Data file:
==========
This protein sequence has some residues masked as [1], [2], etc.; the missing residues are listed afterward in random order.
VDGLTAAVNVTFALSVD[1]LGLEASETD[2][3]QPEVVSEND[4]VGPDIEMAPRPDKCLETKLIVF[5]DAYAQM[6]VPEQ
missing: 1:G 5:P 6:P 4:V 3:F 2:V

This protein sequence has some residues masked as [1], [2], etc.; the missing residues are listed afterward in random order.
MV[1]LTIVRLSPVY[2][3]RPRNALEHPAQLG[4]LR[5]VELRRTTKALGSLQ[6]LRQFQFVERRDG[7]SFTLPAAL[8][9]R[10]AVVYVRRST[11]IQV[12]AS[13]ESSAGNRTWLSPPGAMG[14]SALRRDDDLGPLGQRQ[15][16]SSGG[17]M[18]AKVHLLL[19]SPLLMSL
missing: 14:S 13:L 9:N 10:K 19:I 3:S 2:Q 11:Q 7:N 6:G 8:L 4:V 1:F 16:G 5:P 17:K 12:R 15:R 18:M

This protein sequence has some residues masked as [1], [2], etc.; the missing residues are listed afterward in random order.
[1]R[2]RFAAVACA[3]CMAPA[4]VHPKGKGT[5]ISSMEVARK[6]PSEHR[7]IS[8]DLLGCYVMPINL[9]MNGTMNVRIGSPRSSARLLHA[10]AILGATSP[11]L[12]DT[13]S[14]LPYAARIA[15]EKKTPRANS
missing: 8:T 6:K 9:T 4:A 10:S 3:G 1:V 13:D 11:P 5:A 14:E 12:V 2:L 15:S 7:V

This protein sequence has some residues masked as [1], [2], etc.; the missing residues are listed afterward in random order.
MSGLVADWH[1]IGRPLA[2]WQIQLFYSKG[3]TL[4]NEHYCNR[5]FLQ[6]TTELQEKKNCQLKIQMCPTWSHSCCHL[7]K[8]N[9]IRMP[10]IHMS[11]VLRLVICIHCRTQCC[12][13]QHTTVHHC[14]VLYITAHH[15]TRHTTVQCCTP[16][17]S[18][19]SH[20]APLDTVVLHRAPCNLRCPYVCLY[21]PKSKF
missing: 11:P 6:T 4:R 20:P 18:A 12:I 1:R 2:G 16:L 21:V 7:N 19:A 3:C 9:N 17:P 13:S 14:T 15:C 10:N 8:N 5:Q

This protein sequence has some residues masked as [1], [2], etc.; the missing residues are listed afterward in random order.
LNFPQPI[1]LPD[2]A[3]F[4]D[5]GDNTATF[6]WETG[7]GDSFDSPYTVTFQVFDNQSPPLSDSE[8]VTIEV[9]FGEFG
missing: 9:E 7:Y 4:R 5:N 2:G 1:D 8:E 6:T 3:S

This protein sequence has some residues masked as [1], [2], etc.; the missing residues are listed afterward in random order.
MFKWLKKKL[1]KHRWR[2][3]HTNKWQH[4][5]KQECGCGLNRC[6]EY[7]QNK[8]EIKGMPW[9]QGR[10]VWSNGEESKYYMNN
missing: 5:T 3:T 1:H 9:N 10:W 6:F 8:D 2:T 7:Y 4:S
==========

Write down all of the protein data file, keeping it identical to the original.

This protein sequence has some residues masked as [1], [2], etc.; the missing residues are listed afterward in random order.
VDGLTAAVNVTFALSVD[1]LGLEASETD[2][3]QPEVVSEND[4]VGPDIEMAPRPDKCLETKLIVF[5]DAYAQM[6]VPEQ
missing: 1:G 5:P 6:P 4:V 3:F 2:V

This protein sequence has some residues masked as [1], [2], etc.; the missing residues are listed afterward in random order.
MV[1]LTIVRLSPVY[2][3]RPRNALEHPAQLG[4]LR[5]VELRRTTKALGSLQ[6]LRQFQFVERRDG[7]SFTLPAAL[8][9]R[10]AVVYVRRST[11]IQV[12]AS[13]ESSAGNRTWLSPPGAMG[14]SALRRDDDLGPLGQRQ[15][16]SSGG[17]M[18]AKVHLLL[19]SPLLMSL
missing: 14:S 13:L 9:N 10:K 19:I 3:S 2:Q 11:Q 7:N 6:G 8:L 4:V 1:F 16:G 5:P 17:K 12:R 15:R 18:M

This protein sequence has some residues masked as [1], [2], etc.; the missing residues are listed afterward in random order.
[1]R[2]RFAAVACA[3]CMAPA[4]VHPKGKGT[5]ISSMEVARK[6]PSEHR[7]IS[8]DLLGCYVMPINL[9]MNGTMNVRIGSPRSSARLLHA[10]AILGATSP[11]L[12]DT[13]S[14]LPYAARIA[15]EKKTPRANS
missing: 8:T 6:K 9:T 4:A 10:S 3:G 1:V 13:D 11:P 5:A 14:E 12:V 2:L 15:S 7:V

This protein sequence has some residues masked as [1], [2], etc.; the missing residues are listed afterward in random order.
MSGLVADWH[1]IGRPLA[2]WQIQLFYSKG[3]TL[4]NEHYCNR[5]FLQ[6]TTELQEKKNCQLKIQMCPTWSHSCCHL[7]K[8]N[9]IRMP[10]IHMS[11]VLRLVICIHCRTQCC[12][13]QHTTVHHC[14]VLYITAHH[15]TRHTTVQCCTP[16][17]S[18][19]SH[20]APLDTVVLHRAPCNLRCPYVCLY[21]PKSKF
missing: 11:P 6:T 4:R 20:P 18:A 12:I 1:R 2:G 16:L 21:V 7:N 19:A 3:C 9:N 17:P 13:S 14:T 15:C 10:N 8:N 5:Q

This protein sequence has some residues masked as [1], [2], etc.; the missing residues are listed afterward in random order.
LNFPQPI[1]LPD[2]A[3]F[4]D[5]GDNTATF[6]WETG[7]GDSFDSPYTVTFQVFDNQSPPLSDSE[8]VTIEV[9]FGEFG
missing: 9:E 7:Y 4:R 5:N 2:G 1:D 8:E 6:T 3:S

This protein sequence has some residues masked as [1], [2], etc.; the missing residues are listed afterward in random order.
MFKWLKKKL[1]KHRWR[2][3]HTNKWQH[4][5]KQECGCGLNRC[6]EY[7]QNK[8]EIKGMPW[9]QGR[10]VWSNGEESKYYMNN
missing: 5:T 3:T 1:H 9:N 10:W 6:F 8:D 2:T 7:Y 4:S